During fertilization in mammals, a series of oscillations in the oocyte's intracellular free Ca(2+) concentration is responsible for oocyte activation and stimulation of embryonic development. The oscillations are associated with influx of Ca(2+) across the plasma membrane that is probably triggered by the depletion of the intracellular stores, a mechanism known as store-operated Ca(2+) entry. Recently, STIM1 has been identified in oocytes as a key component of the machinery that generates the Ca(2+) influx after store depletion. In this study, the involvement of STIM1 in the sperm-induced Ca(2+) oscillations and its significance in supporting subsequent embryo development were investigated. Downregulation of STIM1 levels in pig oocytes by siRNA completely inhibited the repetitive Ca(2+) signal triggered by the fertilizing sperm. In addition, a significantly lower percentage of oocytes cleaved or formed blastocysts when STIM1 was downregulated prior to fertilization compared to the control groups. Restoring STIM1 levels after fertilization in such oocytes by means of mRNA injection could not rescue embryonic development that in most cases was arrested at the 2-cell stage. On the other hand, STIM1 overexpression prior to fertilization did not alter the pattern of sperm-induced Ca(2+) oscillations and development of these fertilized oocytes up to the blastocyst stage was also similar to that registered in the control group. Finally, downregulation of STIM1 had no effect on oocyte activation when activation was stimulated artificially by inducing a single large elevation in the oocyte's intracellular free Ca(2+) concentration. These findings suggest that STIM1 is essential for normal fertilization as it is involved in the maintenance of the long-lasting repetitive Ca(2+) signal.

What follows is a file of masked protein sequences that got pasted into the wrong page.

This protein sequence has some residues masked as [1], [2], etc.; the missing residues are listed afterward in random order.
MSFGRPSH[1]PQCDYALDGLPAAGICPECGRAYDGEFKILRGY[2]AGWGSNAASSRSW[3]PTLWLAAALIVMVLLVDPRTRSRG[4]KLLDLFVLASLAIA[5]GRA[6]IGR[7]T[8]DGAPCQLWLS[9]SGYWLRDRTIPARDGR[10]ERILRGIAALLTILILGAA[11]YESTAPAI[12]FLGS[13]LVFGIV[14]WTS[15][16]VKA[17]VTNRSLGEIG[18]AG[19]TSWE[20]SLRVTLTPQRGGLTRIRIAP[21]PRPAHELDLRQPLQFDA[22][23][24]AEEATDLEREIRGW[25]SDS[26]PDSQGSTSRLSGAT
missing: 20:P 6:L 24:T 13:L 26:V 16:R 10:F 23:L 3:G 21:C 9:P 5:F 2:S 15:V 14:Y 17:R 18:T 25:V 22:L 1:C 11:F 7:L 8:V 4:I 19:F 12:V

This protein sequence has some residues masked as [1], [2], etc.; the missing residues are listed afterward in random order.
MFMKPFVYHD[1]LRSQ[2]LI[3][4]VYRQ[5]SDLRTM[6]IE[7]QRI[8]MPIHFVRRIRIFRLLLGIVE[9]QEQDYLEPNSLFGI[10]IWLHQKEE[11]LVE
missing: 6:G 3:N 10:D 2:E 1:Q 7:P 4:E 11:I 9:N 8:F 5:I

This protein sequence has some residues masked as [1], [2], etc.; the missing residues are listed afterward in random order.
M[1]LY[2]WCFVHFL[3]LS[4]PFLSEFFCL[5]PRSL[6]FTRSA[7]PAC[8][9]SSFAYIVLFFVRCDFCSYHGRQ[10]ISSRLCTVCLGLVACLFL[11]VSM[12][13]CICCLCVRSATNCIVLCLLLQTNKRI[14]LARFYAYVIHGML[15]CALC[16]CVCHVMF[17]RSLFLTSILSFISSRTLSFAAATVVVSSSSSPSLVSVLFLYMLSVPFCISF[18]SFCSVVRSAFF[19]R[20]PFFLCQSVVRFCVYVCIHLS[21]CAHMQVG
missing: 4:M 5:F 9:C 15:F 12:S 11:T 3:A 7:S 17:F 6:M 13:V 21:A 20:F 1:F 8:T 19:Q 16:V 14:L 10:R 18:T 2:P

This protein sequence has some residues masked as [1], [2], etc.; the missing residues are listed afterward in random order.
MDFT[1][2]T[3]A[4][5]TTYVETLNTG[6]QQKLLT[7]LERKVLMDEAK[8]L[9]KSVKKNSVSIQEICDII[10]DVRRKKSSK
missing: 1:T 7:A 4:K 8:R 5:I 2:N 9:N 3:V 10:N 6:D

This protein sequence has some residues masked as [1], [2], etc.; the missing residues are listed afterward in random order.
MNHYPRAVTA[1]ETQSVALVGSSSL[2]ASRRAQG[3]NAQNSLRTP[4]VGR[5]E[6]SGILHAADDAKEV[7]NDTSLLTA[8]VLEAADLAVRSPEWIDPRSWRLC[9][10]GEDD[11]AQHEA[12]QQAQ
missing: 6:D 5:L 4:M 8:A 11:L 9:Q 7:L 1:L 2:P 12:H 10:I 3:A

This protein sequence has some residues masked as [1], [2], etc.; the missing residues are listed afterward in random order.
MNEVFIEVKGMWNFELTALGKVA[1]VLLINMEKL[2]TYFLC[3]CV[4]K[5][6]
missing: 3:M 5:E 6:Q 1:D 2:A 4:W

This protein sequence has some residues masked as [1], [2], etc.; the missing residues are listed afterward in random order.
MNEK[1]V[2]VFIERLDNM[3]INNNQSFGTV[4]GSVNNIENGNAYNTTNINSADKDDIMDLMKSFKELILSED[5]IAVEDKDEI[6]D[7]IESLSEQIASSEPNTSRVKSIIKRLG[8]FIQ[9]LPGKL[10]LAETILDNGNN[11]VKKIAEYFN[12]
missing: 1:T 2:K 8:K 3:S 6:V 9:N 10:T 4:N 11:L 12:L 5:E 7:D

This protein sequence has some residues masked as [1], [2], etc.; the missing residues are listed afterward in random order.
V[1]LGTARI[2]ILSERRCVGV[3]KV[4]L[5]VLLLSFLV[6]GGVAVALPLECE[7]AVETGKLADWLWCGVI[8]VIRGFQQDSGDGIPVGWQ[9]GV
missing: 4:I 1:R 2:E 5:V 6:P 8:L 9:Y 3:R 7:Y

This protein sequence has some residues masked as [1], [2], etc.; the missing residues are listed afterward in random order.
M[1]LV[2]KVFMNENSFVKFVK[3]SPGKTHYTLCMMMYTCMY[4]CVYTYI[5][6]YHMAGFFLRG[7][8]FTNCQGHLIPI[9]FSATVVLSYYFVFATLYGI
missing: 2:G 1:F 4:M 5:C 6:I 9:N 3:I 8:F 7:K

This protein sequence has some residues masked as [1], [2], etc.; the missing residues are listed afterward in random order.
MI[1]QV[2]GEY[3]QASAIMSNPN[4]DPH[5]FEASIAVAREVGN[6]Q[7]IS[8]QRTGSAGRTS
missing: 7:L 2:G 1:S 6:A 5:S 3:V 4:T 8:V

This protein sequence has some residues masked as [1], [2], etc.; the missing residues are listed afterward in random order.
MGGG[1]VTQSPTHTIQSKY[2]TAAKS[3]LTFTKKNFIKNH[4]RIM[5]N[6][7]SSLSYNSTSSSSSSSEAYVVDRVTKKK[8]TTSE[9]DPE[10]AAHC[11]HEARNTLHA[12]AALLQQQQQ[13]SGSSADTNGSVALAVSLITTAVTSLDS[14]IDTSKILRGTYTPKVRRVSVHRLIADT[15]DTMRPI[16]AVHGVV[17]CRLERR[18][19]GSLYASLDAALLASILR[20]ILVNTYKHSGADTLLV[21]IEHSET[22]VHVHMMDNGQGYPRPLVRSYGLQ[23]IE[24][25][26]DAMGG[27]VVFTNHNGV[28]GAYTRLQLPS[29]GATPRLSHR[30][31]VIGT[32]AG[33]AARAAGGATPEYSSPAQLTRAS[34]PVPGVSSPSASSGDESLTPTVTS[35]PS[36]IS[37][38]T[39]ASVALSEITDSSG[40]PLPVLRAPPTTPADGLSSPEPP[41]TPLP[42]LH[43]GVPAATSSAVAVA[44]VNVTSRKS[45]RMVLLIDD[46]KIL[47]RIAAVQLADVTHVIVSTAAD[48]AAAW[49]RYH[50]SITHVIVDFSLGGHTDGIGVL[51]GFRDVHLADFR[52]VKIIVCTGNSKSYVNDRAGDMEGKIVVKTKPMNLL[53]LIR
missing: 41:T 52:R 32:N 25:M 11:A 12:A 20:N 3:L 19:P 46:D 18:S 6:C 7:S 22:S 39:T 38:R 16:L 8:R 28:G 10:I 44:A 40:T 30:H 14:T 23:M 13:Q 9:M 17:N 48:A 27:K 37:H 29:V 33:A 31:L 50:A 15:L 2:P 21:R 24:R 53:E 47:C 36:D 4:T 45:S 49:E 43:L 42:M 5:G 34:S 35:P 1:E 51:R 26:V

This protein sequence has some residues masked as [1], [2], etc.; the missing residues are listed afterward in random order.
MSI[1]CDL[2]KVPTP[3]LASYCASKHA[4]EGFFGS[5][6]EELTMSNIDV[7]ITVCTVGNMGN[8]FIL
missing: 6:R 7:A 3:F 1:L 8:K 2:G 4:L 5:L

Published by Elsevier Inc.